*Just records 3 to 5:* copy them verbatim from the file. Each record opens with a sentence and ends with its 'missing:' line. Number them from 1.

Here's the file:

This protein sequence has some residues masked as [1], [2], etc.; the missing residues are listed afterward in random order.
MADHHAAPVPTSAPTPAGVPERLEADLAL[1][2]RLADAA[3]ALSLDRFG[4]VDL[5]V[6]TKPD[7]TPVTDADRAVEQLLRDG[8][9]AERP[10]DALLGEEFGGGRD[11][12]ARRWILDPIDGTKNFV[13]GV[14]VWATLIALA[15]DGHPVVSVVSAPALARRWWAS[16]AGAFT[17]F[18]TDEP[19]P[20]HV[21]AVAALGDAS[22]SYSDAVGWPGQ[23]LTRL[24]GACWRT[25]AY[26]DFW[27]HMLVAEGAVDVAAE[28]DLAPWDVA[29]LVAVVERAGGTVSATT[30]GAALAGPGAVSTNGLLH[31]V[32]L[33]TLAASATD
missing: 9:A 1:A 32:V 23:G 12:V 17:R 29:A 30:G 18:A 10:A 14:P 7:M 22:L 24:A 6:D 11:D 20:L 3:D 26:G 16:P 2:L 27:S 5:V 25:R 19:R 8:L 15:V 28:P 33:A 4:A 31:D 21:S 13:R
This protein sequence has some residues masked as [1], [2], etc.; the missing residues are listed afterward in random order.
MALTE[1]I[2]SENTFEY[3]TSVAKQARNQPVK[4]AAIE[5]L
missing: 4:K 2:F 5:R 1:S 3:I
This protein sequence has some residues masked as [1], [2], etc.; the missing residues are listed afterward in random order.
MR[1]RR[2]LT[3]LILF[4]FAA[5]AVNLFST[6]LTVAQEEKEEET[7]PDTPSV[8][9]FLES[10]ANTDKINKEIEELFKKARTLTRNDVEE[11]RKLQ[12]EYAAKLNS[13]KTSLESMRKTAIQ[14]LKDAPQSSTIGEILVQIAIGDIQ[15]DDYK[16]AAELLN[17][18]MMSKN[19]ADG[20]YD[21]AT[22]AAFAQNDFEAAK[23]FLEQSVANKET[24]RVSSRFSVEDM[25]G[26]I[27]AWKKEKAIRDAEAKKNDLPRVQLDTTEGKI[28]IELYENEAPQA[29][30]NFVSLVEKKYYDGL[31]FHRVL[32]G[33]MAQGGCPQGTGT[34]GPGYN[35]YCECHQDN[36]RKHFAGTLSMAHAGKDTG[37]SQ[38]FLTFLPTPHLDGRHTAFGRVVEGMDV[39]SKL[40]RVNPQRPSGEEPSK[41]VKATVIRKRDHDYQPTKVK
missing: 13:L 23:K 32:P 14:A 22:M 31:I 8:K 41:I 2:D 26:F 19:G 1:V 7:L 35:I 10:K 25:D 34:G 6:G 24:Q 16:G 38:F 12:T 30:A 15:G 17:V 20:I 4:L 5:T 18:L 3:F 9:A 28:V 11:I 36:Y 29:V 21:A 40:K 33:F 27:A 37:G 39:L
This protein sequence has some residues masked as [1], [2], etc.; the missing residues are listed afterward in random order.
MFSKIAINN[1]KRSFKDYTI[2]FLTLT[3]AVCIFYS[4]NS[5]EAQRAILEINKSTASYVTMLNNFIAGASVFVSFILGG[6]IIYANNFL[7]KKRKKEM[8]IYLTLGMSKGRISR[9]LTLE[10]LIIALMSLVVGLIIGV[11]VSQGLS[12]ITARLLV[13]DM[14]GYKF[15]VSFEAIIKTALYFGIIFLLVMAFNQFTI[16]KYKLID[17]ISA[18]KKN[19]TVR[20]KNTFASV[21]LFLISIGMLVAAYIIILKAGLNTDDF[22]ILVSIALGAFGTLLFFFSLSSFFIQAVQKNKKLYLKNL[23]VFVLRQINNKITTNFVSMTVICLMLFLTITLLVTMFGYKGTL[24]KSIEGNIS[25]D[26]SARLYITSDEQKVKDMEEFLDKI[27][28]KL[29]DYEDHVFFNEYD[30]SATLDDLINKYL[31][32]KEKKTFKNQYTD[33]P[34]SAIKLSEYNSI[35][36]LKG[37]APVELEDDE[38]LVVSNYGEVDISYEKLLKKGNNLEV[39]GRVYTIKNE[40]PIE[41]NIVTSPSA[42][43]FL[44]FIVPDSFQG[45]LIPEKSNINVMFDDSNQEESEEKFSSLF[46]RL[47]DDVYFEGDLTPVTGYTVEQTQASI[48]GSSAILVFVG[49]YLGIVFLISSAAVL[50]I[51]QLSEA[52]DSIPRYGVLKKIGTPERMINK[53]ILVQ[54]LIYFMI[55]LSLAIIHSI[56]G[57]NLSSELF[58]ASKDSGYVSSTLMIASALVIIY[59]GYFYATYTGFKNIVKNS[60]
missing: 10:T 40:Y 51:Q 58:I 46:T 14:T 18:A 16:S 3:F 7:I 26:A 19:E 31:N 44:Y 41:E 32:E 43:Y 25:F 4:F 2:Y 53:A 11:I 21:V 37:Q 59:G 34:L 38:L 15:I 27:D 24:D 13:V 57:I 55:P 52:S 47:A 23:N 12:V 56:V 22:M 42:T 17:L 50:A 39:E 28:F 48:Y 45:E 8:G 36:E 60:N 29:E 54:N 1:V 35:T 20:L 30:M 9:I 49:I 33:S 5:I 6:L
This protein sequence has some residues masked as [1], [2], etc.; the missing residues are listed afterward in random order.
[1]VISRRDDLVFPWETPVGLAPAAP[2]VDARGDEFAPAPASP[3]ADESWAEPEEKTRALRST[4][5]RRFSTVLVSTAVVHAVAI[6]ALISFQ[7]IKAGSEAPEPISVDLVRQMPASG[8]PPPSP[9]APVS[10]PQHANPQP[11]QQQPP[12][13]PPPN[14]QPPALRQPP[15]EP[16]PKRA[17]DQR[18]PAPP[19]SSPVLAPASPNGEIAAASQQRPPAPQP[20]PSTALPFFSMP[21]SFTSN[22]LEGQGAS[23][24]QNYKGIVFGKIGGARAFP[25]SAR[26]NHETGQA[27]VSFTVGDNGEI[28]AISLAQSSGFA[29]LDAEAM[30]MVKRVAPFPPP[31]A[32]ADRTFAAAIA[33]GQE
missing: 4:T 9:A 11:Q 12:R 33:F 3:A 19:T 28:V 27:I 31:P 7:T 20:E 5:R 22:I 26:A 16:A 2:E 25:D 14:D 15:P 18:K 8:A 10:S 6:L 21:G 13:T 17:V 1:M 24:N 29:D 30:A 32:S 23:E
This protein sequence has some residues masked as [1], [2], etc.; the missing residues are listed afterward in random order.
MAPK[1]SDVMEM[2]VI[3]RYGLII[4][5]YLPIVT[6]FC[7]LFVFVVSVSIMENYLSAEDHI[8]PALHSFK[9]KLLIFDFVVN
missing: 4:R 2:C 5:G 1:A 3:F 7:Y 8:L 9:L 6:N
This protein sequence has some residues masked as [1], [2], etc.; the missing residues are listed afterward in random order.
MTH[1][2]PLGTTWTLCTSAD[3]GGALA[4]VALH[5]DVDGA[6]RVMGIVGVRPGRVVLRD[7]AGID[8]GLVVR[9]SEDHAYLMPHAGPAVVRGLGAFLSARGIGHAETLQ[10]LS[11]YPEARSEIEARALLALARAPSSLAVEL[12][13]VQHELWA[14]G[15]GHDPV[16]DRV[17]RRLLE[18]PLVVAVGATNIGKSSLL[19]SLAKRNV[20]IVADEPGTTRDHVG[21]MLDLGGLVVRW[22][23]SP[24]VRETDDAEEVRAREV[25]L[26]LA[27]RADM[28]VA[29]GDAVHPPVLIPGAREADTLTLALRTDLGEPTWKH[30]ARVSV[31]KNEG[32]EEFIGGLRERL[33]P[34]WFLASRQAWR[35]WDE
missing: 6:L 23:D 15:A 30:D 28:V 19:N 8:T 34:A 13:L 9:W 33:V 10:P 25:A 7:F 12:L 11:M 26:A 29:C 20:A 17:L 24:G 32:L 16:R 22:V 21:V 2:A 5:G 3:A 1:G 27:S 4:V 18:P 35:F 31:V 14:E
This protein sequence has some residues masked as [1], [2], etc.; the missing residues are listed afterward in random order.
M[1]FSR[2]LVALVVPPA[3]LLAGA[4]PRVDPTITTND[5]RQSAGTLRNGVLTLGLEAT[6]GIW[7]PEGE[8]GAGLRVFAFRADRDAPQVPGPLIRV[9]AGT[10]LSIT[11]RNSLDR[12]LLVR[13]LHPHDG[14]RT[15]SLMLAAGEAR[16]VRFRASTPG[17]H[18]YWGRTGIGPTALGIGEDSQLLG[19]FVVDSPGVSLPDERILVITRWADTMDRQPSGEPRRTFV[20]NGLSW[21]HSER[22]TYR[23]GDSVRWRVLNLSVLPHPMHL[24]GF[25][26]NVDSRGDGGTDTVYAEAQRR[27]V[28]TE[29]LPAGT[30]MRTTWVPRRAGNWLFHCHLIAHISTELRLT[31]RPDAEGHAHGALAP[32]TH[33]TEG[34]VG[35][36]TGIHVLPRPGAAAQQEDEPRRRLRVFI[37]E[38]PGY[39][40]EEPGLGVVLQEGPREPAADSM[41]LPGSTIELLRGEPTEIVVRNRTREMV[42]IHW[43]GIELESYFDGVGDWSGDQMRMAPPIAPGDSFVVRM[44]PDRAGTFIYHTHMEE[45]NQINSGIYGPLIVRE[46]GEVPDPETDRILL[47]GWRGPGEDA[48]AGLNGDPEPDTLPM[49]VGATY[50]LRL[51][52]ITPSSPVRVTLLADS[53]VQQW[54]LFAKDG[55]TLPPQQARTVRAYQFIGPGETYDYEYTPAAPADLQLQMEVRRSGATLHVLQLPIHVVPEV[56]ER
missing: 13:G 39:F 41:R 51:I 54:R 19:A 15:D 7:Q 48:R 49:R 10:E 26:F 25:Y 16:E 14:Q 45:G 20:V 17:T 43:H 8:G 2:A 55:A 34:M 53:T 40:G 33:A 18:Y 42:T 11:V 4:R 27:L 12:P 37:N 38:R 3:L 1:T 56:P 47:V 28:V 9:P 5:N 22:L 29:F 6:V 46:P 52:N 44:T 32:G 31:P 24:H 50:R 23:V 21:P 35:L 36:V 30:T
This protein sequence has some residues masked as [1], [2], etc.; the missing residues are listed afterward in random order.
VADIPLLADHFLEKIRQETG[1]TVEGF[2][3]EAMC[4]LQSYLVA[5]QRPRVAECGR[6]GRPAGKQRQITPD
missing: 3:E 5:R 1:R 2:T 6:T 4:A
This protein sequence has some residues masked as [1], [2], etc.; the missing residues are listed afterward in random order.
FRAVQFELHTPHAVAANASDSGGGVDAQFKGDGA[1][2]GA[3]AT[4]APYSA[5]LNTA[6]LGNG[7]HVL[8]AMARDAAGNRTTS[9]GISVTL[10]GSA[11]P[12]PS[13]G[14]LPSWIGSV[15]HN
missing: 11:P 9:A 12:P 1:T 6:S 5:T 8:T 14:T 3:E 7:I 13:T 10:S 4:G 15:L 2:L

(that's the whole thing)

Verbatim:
This protein sequence has some residues masked as [1], [2], etc.; the missing residues are listed afterward in random order.
MR[1]RR[2]LT[3]LILF[4]FAA[5]AVNLFST[6]LTVAQEEKEEET[7]PDTPSV[8][9]FLES[10]ANTDKINKEIEELFKKARTLTRNDVEE[11]RKLQ[12]EYAAKLNS[13]KTSLESMRKTAIQ[14]LKDAPQSSTIGEILVQIAIGDIQ[15]DDYK[16]AAELLN[17][18]MMSKN[19]ADG[20]YD[21]AT[22]AAFAQNDFEAAK[23]FLEQSVANKET[24]RVSSRFSVEDM[25]G[26]I[27]AWKKEKAIRDAEAKKNDLPRVQLDTTEGKI[28]IELYENEAPQA[29][30]NFVSLVEKKYYDGL[31]FHRVL[32]G[33]MAQGGCPQGTGT[34]GPGYN[35]YCECHQDN[36]RKHFAGTLSMAHAGKDTG[37]SQ[38]FLTFLPTPHLDGRHTAFGRVVEGMDV[39]SKL[40]RVNPQRPSGEEPSK[41]VKATVIRKRDHDYQPTKVK
missing: 13:L 23:K 32:P 14:A 22:M 31:I 8:K 41:I 2:D 26:F 19:G 1:V 7:L 35:I 10:K 25:D 34:G 6:G 24:Q 16:G 38:F 12:T 30:A 15:G 17:V 20:I 4:L 5:T 18:L 3:F 9:A 28:V 11:I 36:Y 29:V 21:A 40:K 33:F 27:A 37:G 39:L
This protein sequence has some residues masked as [1], [2], etc.; the missing residues are listed afterward in random order.
MFSKIAINN[1]KRSFKDYTI[2]FLTLT[3]AVCIFYS[4]NS[5]EAQRAILEINKSTASYVTMLNNFIAGASVFVSFILGG[6]IIYANNFL[7]KKRKKEM[8]IYLTLGMSKGRISR[9]LTLE[10]LIIALMSLVVGLIIGV[11]VSQGLS[12]ITARLLV[13]DM[14]GYKF[15]VSFEAIIKTALYFGIIFLLVMAFNQFTI[16]KYKLID[17]ISA[18]KKN[19]TVR[20]KNTFASV[21]LFLISIGMLVAAYIIILKAGLNTDDF[22]ILVSIALGAFGTLLFFFSLSSFFIQAVQKNKKLYLKNL[23]VFVLRQINNKITTNFVSMTVICLMLFLTITLLVTMFGYKGTL[24]KSIEGNIS[25]D[26]SARLYITSDEQKVKDMEEFLDKI[27][28]KL[29]DYEDHVFFNEYD[30]SATLDDLINKYL[31][32]KEKKTFKNQYTD[33]P[34]SAIKLSEYNSI[35][36]LKG[37]APVELEDDE[38]LVVSNYGEVDISYEKLLKKGNNLEV[39]GRVYTIKNE[40]PIE[41]NIVTSPSA[42][43]FL[44]FIVPDSFQG[45]LIPEKSNINVMFDDSNQEESEEKFSSLF[46]RL[47]DDVYFEGDLTPVTGYTVEQTQASI[48]GSSAILVFVG[49]YLGIVFLISSAAVL[50]I[51]QLSEA[52]DSIPRYGVLKKIGTPERMINK[53]ILVQ[54]LIYFMI[55]LSLAIIHSI[56]G[57]NLSSELF[58]ASKDSGYVSSTLMIASALVIIY[59]GYFYATYTGFKNIVKNS[60]
missing: 10:T 40:Y 51:Q 58:I 46:T 14:T 18:A 16:S 3:F 7:I 26:A 19:E 31:N 44:Y 41:E 32:E 43:Y 25:F 4:F 2:Y 53:A 11:I 21:V 37:Q 59:G 34:L 38:L 15:I 27:D 24:D 13:V 57:I 55:P 52:S 47:A 23:N 12:V 56:V 22:M 42:T 17:L 50:A 39:E 28:F 48:Y 45:E 8:G 36:E 60:N 29:E 54:N 1:V 35:T 20:L 30:M 9:I 49:I 33:S 5:I 6:L
This protein sequence has some residues masked as [1], [2], etc.; the missing residues are listed afterward in random order.
[1]VISRRDDLVFPWETPVGLAPAAP[2]VDARGDEFAPAPASP[3]ADESWAEPEEKTRALRST[4][5]RRFSTVLVSTAVVHAVAI[6]ALISFQ[7]IKAGSEAPEPISVDLVRQMPASG[8]PPPSP[9]APVS[10]PQHANPQP[11]QQQPP[12][13]PPPN[14]QPPALRQPP[15]EP[16]PKRA[17]DQR[18]PAPP[19]SSPVLAPASPNGEIAAASQQRPPAPQP[20]PSTALPFFSMP[21]SFTSN[22]LEGQGAS[23][24]QNYKGIVFGKIGGARAFP[25]SAR[26]NHETGQA[27]VSFTVGDNGEI[28]AISLAQSSGFA[29]LDAEAM[30]MVKRVAPFPPP[31]A[32]ADRTFAAAIA[33]GQE
missing: 4:T 9:A 11:Q 12:R 33:F 3:A 19:T 28:V 27:I 31:P 7:T 20:E 5:R 22:I 26:A 16:A 2:E 25:D 14:D 15:P 18:K 8:A 10:S 6:L 21:G 13:T 17:V 1:M 24:N 29:D 30:A 32:S 23:E